Kettles that no longer boil, batteries that no longer charge, bikes that need to be repaired or furniture that need to be fixed - these are the kind of items that are being taken to Busselton's Community Repair Co-op.
The brainchild of Busselton resident Nick Edwards, and supported by The People Place, the co-op has been established to enable people to learn how to repair household items, rather than throw them away, and is up and running from 1pm to 3pm every third Saturday of the month.
The People Place chief executive Rilla Beresford said the co-op has been a success ever since it opened after COVID-19 restrictions were relaxed a couple of months ago.
"Over a dozen people attend every month to have household items fixed, including lawnmowers, keyboards, clocks and even a remote-controlled helicopter," she said.
"The Community Repair Co-op has really attracted a fantastic group of people from all different ages, from kids to seniors in their 80's, and we think it's a great way to keep things out of landfill by up-cycling.
"Already the volunteers have fixed everything from sewing machines to rocking chairs, and the initiative has also enabled people to meet and get to know each other, as well as have a lovely, social Saturday afternoon - and of course get their possessions fixed."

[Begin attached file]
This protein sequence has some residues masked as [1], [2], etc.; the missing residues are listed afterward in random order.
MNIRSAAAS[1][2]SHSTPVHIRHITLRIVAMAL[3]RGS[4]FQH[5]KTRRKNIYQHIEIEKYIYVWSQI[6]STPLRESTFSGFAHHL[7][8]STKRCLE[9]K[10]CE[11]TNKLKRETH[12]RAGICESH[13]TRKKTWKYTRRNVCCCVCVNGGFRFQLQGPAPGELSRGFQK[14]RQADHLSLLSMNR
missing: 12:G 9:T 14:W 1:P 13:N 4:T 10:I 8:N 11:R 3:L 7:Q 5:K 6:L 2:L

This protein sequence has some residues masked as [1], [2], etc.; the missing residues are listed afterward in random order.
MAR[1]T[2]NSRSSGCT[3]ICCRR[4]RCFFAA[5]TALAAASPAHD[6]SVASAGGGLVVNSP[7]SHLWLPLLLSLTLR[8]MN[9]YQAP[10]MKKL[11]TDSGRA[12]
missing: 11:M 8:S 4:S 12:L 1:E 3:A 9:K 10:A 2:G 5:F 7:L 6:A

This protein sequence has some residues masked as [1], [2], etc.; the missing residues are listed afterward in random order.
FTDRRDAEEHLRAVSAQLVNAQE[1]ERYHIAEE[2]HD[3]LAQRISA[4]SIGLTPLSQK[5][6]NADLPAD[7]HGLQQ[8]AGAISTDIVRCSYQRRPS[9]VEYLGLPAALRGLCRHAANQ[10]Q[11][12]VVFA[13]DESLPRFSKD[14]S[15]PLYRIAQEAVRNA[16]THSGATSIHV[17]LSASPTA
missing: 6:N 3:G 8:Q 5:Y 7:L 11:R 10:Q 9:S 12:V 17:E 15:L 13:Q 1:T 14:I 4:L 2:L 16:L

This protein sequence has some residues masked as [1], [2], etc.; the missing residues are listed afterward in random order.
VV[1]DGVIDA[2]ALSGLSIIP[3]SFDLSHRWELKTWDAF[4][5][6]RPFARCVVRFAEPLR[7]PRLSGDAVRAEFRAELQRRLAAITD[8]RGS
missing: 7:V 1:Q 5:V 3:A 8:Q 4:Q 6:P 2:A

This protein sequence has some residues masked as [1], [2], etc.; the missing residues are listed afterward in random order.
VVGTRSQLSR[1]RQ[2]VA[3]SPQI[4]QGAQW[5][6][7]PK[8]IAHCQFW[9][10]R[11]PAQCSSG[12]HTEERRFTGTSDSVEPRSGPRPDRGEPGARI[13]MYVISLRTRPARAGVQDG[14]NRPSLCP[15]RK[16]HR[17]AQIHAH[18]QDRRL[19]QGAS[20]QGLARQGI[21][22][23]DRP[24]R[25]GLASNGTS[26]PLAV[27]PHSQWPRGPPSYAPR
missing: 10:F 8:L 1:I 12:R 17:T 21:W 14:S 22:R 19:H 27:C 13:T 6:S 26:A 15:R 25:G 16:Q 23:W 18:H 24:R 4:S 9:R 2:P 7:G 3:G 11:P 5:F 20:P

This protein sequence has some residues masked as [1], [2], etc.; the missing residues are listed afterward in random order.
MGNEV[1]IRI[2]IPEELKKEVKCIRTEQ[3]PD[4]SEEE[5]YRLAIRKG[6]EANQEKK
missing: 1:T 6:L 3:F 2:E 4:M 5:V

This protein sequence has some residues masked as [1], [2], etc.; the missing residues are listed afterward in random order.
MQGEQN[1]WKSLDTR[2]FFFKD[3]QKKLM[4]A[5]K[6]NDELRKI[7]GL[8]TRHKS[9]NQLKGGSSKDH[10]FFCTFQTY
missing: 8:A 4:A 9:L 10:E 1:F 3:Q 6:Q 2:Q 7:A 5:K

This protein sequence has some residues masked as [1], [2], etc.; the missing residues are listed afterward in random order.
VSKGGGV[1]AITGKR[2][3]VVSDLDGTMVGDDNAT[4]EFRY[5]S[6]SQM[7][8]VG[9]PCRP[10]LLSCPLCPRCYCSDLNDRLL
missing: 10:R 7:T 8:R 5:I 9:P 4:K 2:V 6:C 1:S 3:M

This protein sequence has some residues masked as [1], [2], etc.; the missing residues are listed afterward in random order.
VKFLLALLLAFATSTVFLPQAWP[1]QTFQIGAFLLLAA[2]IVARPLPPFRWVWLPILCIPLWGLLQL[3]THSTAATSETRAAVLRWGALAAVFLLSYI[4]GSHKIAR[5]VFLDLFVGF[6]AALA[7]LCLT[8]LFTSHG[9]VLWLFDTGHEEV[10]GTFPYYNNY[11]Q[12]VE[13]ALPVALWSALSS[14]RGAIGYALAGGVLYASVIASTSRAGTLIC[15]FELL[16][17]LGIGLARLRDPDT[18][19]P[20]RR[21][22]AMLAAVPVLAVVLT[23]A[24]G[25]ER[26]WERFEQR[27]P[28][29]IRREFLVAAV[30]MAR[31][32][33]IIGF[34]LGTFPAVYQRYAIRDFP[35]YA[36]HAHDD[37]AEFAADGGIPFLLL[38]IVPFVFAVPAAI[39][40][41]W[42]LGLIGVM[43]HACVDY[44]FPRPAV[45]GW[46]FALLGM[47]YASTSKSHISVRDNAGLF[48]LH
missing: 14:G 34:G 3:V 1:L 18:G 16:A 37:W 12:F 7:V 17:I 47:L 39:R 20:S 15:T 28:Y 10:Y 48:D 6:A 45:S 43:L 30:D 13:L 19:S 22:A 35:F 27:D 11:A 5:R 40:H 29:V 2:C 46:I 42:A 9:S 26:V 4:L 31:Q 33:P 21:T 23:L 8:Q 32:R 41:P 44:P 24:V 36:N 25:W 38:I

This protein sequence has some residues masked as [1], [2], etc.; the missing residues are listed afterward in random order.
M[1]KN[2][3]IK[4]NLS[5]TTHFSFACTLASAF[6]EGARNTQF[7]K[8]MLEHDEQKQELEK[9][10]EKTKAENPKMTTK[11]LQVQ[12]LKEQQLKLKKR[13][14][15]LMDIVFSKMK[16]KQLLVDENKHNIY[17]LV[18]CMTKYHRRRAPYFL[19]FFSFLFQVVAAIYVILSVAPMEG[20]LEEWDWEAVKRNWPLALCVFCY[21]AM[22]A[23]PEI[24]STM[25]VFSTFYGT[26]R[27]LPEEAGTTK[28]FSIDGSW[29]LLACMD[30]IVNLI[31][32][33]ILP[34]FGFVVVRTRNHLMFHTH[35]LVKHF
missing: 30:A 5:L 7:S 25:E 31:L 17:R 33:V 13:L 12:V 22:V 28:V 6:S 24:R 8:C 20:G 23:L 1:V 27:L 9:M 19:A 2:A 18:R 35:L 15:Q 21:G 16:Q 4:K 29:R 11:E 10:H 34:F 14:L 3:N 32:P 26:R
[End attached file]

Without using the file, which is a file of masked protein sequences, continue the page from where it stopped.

The Repair Co-op Busselton founder Nick Edwards said that similar organisations have existed around the world for the last decade.
"One was recently opened in Perth and it's a great way to build up skills in the community," he said.
"Currently lots of people throw away goods and things they have worked for and purchased, because they are unable to fix them when they break.
"Our co-op is an opportunity for people to learn how to repair some of these things, without having to throw them away and buy a new one.
"We're calling on people who can repair things and would like to volunteer to get in touch.
"We'd love to hear from people who have a skill in repairing anything really, and if we know beforehand what skills will be available on the day by those who volunteer, we can let people know what to bring in for repair."
Linkwest chief executive Jane Chilcott said people who attended their local Community Resource Centre tended to be more engaged in their local community, as well as happier, more optimistic and in possession of stronger friendships.
"Linkwest Centres like The People Place offer dedicated community spaces that are friendly and , welcoming, and where locals can meet to learn, gain new skills, make friends and feel part of their community," she said.
"Initiatives like this community driven repair coop provide volunteering and social opportunities, as well as a very worthwhile and practical service in the community, which not only reflects the needs of locals, but also helps to build a cohesive, vibrant community. It's a win-win all round."
Items which can be taken to the co-op for repair include small pieces of furniture, electrical items, batteries, clothes, paintings, bikes and computers.